Fiance Visa Eligibility

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If you’re an American citizen living in the United States and you are engaged to someone living in a foreign country, you may want to get married here so your fiancé(e) can apply for a Green Card (lawful permanent residency). But in order to come here for those reasons, your fiancé(e) must get a K-1 visa.

The process starts when you file a petition on their behalf by filing Form I-12F with United States Citizenship and Immigration Services (USCIS). Along with this form, you must provide proof that you meet certain requirements. You must demonstrate eligibility for a K-1 Visa by sending copies of specific documents and other material along with Form I-129F.

First of all, you, as the petitioner must prove that you are a United States Citizen. You can do this by submitting copies of  the following documents:

  • Your birth certificate showing you were born in the United States
  • Your original Certificate of Naturalization
  • Your  original Certificate of Citizenship;
  • Your Form FS-240, Report of Birth Abroad of a Citizen of the United States;
  • Your valid, unexpired U.S. passport or passport card that is valid for at least five years issued with a validity period of at least five years

If you don’t have copies of any of those documents, USCIS will also accept a written statement made by a U.S. consular officer certifying that you are a U.S. citizen and the bearer of a currently valid U.S. passport.

You must also prove that you and your fiancé(e) are legally free to marry. In other words, you must show that any previous marriages ended through divorce, the death of your spouse or annulment. Acceptable proof of this would be a copies of a divorce decree, an official death certificate or paperwork related to the annulment.

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Because a K-1 or “Fiancé visa is only valid for 90 days, you must submit evidence that you and your fiancé(e) both intend to get married within that time. Without sufficient proof, USCIS and/or consular officials will assume that your fiancé(e) is trying to obtain the visa for fraudulent purposes.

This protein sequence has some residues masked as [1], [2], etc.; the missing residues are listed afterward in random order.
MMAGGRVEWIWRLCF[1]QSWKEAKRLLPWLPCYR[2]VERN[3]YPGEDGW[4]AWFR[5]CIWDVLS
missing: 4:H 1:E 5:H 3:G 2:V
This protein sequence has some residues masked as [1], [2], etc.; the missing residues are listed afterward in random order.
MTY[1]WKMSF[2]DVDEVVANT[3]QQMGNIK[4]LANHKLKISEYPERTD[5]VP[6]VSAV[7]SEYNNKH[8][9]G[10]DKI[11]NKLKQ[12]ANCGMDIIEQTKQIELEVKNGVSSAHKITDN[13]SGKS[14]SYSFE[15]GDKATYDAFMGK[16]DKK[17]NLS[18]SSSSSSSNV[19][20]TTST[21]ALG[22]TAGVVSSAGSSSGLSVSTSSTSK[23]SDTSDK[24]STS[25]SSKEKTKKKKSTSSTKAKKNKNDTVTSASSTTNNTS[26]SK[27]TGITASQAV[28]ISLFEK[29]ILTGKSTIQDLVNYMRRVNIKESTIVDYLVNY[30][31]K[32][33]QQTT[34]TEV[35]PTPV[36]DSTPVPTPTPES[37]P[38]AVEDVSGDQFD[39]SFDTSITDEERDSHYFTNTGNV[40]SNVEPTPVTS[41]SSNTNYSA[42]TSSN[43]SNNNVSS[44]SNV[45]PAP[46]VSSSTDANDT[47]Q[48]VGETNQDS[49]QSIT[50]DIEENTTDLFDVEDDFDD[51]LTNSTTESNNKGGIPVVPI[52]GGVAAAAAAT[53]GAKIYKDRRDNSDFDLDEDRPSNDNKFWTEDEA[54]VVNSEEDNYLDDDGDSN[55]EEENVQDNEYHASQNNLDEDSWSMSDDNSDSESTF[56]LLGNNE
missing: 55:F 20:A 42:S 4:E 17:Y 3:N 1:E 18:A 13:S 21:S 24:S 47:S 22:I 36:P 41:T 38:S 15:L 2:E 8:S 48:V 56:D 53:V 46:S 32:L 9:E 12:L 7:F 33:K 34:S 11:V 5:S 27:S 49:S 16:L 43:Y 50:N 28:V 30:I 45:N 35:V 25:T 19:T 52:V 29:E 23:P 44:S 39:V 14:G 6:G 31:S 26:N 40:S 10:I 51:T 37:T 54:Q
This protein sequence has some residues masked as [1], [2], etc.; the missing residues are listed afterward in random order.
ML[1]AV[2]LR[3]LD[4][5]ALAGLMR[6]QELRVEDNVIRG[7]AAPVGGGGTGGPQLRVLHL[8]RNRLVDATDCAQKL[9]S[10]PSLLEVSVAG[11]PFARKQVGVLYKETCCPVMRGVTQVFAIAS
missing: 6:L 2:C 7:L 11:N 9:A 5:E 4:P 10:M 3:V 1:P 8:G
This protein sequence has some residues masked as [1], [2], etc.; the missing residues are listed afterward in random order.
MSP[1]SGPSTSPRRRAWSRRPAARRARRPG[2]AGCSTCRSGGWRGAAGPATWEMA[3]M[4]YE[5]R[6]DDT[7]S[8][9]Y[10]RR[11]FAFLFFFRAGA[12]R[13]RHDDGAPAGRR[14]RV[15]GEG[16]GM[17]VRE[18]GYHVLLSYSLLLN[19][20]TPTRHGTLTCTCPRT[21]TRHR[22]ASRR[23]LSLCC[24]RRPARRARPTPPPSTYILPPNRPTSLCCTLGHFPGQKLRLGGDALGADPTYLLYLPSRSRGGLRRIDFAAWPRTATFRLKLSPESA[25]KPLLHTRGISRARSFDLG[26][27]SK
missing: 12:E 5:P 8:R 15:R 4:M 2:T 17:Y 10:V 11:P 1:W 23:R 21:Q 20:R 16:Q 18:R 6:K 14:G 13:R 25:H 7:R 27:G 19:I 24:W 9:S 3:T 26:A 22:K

Acceptable proof of intent to marry within three months include sworn statements made by each of you detailing the relationship and/or copies of any documents that collectively demonstrate your mutual intent. These could include copies of receipts or any other paperwork that specifically shows when the wedding will take place such as catering contracts, a letter or sworn statement from the officiant, wedding announcements and/or invitations.

The next requirement is that you and your fiancé(e) met personally at least once within the 24 months prior to seeking a Fiancé Visa. USCIS accepts the following as proof of such a meeting:

  • Sworn statements by each of you detailing the circumstances of the meeting(s)
  • Copies of airline tickets from trips to your fiancé(e)’s country
  • Copies of stamped passport pages as evidence of travel to your fiancé(e)’s country
  • Copies of applicable travel documents showing when your fiancé(e) came here
  • Any other applicable evidence, including pictures of you together

If you and your fiancé(e) haven’t met in person within the past two years and you think this requirement should be waived, you must provide a written explanation and evidence to support your claim. For example, if you claim that you never met in person within the specified time because the travel would have created a significant financial burden, you must provide proof. You must also provide proof if you claim that you didn’t meet in person for cultural or religious reasons.

Finally, you must demonstrate that you have the financial resources and ability to support your fiancé(e), or that someone else will help you support your fiancé(e) if he or she is unable to support himself/herself while living in the United States. To do so, you must file Form I-864, Affidavit for Support with USCIS.

Failure to meet any or all of these requirements will result in disqualification from the K-1 visa process, and a finding of fraudulent intent or immigration fraud could result in denial of your fiancé/e’s immigration benefits, including permanent residence, imposition of a large fine and as well as a possible fine of up to $10,000 and up to five years in prison.

Consequently, it is crucial that you understand all of the criteria for eligibility and how your unique circumstances may or may not affect it. For more information about these and any additional prerequisites, contact our experienced immigration attorneys today.

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